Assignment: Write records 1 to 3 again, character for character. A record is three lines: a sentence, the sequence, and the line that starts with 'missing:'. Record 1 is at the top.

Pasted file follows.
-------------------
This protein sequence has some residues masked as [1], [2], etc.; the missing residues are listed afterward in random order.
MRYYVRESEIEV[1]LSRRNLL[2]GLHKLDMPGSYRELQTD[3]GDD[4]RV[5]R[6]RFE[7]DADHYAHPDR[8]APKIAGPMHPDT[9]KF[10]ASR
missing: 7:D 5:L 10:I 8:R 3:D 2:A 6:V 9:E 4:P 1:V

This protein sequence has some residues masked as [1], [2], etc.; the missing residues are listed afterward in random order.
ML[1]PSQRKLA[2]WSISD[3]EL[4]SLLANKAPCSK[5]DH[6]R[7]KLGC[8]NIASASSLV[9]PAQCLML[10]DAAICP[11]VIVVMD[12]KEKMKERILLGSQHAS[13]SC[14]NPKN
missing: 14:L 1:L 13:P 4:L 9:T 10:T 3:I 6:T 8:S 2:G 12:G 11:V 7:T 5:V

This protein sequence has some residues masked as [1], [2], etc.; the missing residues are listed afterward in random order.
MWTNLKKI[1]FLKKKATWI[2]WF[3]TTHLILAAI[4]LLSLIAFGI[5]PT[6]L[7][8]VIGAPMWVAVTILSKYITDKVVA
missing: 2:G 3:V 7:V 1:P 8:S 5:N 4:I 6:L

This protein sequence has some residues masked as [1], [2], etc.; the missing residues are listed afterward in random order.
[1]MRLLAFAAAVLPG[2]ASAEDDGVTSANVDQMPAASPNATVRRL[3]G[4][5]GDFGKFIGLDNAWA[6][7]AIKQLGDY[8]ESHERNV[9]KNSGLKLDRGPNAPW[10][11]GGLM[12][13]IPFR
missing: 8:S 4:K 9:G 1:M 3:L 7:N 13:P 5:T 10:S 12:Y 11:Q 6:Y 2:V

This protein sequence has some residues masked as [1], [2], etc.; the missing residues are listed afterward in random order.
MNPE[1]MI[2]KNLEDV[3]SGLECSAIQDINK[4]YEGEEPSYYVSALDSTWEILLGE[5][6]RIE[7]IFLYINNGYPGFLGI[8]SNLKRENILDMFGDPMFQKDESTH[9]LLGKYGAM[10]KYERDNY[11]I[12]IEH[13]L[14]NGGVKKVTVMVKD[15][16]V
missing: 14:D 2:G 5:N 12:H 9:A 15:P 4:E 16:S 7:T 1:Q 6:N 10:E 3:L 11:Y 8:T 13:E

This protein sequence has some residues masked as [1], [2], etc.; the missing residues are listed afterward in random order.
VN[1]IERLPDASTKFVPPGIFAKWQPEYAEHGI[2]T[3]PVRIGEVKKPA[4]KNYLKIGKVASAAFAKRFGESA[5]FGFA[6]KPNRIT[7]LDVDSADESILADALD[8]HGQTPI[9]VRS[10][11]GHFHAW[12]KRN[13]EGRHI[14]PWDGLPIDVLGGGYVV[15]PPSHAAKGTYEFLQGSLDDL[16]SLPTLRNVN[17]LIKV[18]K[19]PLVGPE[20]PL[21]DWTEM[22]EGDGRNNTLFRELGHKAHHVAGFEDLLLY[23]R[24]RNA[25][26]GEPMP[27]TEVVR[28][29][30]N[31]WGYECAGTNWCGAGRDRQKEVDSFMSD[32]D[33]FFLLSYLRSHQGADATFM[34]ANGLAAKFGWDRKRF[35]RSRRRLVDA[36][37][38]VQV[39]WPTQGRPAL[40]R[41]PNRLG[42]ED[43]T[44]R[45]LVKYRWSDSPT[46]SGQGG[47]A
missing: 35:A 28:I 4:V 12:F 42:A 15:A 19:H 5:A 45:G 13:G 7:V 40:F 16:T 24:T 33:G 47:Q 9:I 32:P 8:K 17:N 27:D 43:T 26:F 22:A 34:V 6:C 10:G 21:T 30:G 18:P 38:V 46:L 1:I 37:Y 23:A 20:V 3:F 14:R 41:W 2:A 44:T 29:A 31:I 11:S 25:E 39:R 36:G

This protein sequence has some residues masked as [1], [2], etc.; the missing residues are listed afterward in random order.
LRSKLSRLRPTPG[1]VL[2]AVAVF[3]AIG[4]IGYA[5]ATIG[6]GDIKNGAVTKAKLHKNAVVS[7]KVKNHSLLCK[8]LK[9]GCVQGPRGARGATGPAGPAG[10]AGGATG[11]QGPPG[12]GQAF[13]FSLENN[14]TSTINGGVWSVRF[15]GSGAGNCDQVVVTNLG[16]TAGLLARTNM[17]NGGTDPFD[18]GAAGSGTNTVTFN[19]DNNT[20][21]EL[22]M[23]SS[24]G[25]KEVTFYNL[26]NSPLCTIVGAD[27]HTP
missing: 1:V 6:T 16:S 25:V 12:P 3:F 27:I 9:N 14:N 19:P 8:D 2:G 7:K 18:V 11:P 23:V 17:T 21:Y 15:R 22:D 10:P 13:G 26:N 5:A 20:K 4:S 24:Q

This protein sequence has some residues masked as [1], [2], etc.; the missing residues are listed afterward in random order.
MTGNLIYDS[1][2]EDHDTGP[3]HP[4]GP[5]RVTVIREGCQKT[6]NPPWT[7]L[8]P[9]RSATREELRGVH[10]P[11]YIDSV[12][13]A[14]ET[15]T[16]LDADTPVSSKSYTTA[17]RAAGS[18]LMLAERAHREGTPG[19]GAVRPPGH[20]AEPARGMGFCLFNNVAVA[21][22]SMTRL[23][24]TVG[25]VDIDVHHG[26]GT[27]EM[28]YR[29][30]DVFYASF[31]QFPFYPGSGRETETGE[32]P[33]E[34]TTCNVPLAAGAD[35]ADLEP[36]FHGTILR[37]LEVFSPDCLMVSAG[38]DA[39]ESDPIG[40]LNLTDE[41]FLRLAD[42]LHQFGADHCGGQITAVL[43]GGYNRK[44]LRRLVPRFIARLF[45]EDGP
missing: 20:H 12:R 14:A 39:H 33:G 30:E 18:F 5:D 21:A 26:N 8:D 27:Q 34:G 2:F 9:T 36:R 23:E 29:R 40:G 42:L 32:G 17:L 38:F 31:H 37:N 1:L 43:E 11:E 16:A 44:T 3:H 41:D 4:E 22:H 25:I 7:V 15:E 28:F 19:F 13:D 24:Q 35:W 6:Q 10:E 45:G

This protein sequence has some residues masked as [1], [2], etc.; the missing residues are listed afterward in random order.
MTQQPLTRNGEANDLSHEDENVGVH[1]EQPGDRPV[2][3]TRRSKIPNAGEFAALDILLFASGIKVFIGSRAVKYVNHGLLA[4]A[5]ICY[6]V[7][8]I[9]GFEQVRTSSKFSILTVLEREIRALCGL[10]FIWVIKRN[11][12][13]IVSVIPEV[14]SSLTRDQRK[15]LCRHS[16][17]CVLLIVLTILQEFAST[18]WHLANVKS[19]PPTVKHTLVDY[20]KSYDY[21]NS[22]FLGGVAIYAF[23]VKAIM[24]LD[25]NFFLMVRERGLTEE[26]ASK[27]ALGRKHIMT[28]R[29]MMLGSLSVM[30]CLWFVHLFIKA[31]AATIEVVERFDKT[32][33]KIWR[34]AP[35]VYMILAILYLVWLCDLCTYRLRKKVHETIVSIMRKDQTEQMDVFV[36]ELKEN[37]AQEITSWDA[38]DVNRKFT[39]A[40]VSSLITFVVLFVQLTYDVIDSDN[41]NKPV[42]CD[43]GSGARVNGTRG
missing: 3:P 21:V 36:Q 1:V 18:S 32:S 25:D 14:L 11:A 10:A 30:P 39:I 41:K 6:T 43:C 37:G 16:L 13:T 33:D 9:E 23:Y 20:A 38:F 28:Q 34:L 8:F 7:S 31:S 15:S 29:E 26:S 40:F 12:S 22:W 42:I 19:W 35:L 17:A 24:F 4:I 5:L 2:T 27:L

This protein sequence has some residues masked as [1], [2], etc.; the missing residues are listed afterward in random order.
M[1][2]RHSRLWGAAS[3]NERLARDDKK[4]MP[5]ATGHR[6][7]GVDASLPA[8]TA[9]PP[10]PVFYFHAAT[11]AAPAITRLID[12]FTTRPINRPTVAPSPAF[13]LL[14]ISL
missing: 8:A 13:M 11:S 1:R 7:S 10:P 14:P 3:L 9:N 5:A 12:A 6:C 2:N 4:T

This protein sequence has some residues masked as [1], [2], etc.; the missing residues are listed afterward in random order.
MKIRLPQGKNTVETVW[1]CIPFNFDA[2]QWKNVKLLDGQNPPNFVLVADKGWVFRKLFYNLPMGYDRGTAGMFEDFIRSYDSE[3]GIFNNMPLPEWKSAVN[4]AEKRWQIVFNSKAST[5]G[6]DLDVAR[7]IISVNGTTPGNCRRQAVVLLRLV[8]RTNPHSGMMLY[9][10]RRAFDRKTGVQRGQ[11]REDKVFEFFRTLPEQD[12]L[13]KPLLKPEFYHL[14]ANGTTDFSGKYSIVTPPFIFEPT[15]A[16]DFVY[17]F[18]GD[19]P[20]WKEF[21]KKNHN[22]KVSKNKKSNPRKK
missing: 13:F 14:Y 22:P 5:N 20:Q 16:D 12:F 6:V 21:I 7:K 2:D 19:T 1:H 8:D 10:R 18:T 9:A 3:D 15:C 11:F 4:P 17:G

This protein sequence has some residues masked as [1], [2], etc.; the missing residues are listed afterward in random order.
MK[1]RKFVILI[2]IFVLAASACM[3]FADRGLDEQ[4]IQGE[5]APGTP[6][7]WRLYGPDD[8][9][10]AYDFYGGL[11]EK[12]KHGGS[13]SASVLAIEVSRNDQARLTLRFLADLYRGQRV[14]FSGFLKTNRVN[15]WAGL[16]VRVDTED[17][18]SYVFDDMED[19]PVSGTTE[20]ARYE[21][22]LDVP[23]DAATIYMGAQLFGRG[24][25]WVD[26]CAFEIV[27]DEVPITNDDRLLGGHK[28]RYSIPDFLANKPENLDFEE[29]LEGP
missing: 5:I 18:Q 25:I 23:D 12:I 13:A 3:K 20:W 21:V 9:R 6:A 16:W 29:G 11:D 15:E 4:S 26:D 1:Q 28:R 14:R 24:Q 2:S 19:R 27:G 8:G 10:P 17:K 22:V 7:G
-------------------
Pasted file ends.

This protein sequence has some residues masked as [1], [2], etc.; the missing residues are listed afterward in random order.
MRYYVRESEIEV[1]LSRRNLL[2]GLHKLDMPGSYRELQTD[3]GDD[4]RV[5]R[6]RFE[7]DADHYAHPDR[8]APKIAGPMHPDT[9]KF[10]ASR
missing: 7:D 5:L 10:I 8:R 3:D 2:A 6:V 9:E 4:P 1:V

This protein sequence has some residues masked as [1], [2], etc.; the missing residues are listed afterward in random order.
ML[1]PSQRKLA[2]WSISD[3]EL[4]SLLANKAPCSK[5]DH[6]R[7]KLGC[8]NIASASSLV[9]PAQCLML[10]DAAICP[11]VIVVMD[12]KEKMKERILLGSQHAS[13]SC[14]NPKN
missing: 14:L 1:L 13:P 4:L 9:T 10:T 3:I 6:T 8:S 2:G 12:G 11:V 7:T 5:V

This protein sequence has some residues masked as [1], [2], etc.; the missing residues are listed afterward in random order.
MWTNLKKI[1]FLKKKATWI[2]WF[3]TTHLILAAI[4]LLSLIAFGI[5]PT[6]L[7][8]VIGAPMWVAVTILSKYITDKVVA
missing: 2:G 3:V 7:V 1:P 8:S 5:N 4:I 6:L